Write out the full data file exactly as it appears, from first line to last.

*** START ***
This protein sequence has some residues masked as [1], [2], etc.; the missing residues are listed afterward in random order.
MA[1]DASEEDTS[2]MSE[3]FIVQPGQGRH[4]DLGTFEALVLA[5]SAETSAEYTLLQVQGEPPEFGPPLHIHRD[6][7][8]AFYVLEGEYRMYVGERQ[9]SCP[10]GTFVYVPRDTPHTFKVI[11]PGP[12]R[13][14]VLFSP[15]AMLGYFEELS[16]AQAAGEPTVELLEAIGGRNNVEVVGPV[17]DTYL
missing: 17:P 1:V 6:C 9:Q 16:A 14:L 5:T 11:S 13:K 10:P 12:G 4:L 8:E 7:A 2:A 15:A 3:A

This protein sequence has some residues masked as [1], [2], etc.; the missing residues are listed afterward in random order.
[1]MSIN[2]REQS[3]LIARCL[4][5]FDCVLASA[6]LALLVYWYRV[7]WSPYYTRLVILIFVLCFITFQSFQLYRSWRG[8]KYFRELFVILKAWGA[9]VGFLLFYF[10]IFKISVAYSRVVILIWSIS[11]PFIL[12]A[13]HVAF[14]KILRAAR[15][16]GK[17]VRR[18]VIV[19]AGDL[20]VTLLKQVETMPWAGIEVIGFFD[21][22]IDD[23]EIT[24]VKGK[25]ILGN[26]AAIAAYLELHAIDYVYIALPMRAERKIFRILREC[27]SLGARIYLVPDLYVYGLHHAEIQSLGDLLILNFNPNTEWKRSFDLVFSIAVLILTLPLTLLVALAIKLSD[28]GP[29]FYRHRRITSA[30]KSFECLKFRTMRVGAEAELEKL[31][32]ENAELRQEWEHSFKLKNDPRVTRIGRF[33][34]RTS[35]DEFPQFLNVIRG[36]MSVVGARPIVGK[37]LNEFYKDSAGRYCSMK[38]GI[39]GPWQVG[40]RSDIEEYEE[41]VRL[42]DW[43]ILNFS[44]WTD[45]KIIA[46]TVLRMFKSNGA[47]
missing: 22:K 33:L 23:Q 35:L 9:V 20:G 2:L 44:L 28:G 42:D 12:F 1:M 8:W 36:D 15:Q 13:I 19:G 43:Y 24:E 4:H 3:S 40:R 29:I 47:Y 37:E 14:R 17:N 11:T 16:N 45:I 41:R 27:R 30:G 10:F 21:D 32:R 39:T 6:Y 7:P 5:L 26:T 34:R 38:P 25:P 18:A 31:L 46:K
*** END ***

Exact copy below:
This protein sequence has some residues masked as [1], [2], etc.; the missing residues are listed afterward in random order.
MA[1]DASEEDTS[2]MSE[3]FIVQPGQGRH[4]DLGTFEALVLA[5]SAETSAEYTLLQVQGEPPEFGPPLHIHRD[6][7][8]AFYVLEGEYRMYVGERQ[9]SCP[10]GTFVYVPRDTPHTFKVI[11]PGP[12]R[13][14]VLFSP[15]AMLGYFEELS[16]AQAAGEPTVELLEAIGGRNNVEVVGPV[17]DTYL
missing: 17:P 1:V 6:C 9:Q 16:A 14:L 5:T 11:S 13:K 10:P 12:G 4:L 8:E 7:A 2:A 15:A 3:A

This protein sequence has some residues masked as [1], [2], etc.; the missing residues are listed afterward in random order.
[1]MSIN[2]REQS[3]LIARCL[4][5]FDCVLASA[6]LALLVYWYRV[7]WSPYYTRLVILIFVLCFITFQSFQLYRSWRG[8]KYFRELFVILKAWGA[9]VGFLLFYF[10]IFKISVAYSRVVILIWSIS[11]PFIL[12]A[13]HVAF[14]KILRAAR[15][16]GK[17]VRR[18]VIV[19]AGDL[20]VTLLKQVETMPWAGIEVIGFFD[21][22]IDD[23]EIT[24]VKGK[25]ILGN[26]AAIAAYLELHAIDYVYIALPMRAERKIFRILREC[27]SLGARIYLVPDLYVYGLHHAEIQSLGDLLILNFNPNTEWKRSFDLVFSIAVLILTLPLTLLVALAIKLSD[28]GP[29]FYRHRRITSA[30]KSFECLKFRTMRVGAEAELEKL[31][32]ENAELRQEWEHSFKLKNDPRVTRIGRF[33][34]RTS[35]DEFPQFLNVIRG[36]MSVVGARPIVGK[37]LNEFYKDSAGRYCSMK[38]GI[39]GPWQVG[40]RSDIEEYEE[41]VRL[42]DW[43]ILNFS[44]WTD[45]KIIA[46]TVLRMFKSNGA[47]
missing: 22:K 33:L 23:Q 35:L 9:V 20:G 2:L 44:L 28:G 42:D 12:F 1:M 8:W 36:D 15:Q 13:I 19:G 43:Y 24:E 4:H 3:S 40:R 29:I 47:Y 37:E 14:R 17:N 11:T 16:N 45:I 41:R 27:R 30:G 10:F 21:D 32:R 39:T 6:Y 7:P 5:L 26:T 34:R 38:P 25:P 18:A 31:L 46:K